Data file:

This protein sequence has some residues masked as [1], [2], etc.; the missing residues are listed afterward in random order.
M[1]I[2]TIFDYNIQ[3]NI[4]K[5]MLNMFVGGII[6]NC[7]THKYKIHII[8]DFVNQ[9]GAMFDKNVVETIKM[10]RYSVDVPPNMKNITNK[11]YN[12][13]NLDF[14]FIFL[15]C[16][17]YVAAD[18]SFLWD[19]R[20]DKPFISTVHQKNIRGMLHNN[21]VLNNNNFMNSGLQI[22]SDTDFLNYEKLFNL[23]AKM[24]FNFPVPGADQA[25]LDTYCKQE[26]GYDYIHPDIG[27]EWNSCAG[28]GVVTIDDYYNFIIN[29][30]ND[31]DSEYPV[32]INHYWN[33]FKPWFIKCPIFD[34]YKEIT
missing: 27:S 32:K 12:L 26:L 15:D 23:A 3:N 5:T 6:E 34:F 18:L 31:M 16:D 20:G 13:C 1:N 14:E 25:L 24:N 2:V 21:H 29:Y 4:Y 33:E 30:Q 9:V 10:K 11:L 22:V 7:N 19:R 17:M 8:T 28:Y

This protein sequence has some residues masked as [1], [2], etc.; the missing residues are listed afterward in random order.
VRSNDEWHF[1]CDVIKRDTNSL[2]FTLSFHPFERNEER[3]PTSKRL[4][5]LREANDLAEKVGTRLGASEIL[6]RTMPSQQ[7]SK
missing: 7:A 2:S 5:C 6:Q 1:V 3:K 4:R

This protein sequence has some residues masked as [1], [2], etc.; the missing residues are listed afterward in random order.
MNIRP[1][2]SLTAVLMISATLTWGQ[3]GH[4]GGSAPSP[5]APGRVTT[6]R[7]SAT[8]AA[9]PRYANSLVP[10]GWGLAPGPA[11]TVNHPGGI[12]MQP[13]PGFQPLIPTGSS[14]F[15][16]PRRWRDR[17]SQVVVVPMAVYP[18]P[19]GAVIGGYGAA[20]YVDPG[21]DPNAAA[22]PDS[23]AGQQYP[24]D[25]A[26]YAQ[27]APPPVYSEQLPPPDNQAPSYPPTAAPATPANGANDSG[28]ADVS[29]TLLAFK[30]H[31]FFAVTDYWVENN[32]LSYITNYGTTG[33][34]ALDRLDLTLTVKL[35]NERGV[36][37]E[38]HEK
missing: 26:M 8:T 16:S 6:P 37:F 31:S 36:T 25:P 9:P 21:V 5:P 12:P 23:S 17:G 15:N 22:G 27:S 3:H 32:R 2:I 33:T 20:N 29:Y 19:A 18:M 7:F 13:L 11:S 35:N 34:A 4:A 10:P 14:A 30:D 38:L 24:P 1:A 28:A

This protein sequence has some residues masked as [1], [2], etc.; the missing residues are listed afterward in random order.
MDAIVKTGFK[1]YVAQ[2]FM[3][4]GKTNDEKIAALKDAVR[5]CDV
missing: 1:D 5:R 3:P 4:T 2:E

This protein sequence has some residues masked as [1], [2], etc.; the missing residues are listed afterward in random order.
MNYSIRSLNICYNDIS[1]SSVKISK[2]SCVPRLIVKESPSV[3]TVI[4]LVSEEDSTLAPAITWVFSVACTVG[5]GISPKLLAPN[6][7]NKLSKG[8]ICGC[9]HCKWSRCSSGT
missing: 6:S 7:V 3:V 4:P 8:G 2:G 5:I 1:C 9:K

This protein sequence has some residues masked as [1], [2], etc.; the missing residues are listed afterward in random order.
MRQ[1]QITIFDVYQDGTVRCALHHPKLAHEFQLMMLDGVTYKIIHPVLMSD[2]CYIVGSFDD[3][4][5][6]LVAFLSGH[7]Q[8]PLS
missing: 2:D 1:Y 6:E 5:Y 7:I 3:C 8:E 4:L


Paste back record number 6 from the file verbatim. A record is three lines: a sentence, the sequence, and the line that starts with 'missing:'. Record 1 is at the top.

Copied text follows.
This protein sequence has some residues masked as [1], [2], etc.; the missing residues are listed afterward in random order.
MRQ[1]QITIFDVYQDGTVRCALHHPKLAHEFQLMMLDGVTYKIIHPVLMSD[2]CYIVGSFDD[3][4][5][6]LVAFLSGH[7]Q[8]PLS
missing: 2:D 1:Y 6:E 5:Y 7:I 3:C 8:E 4:L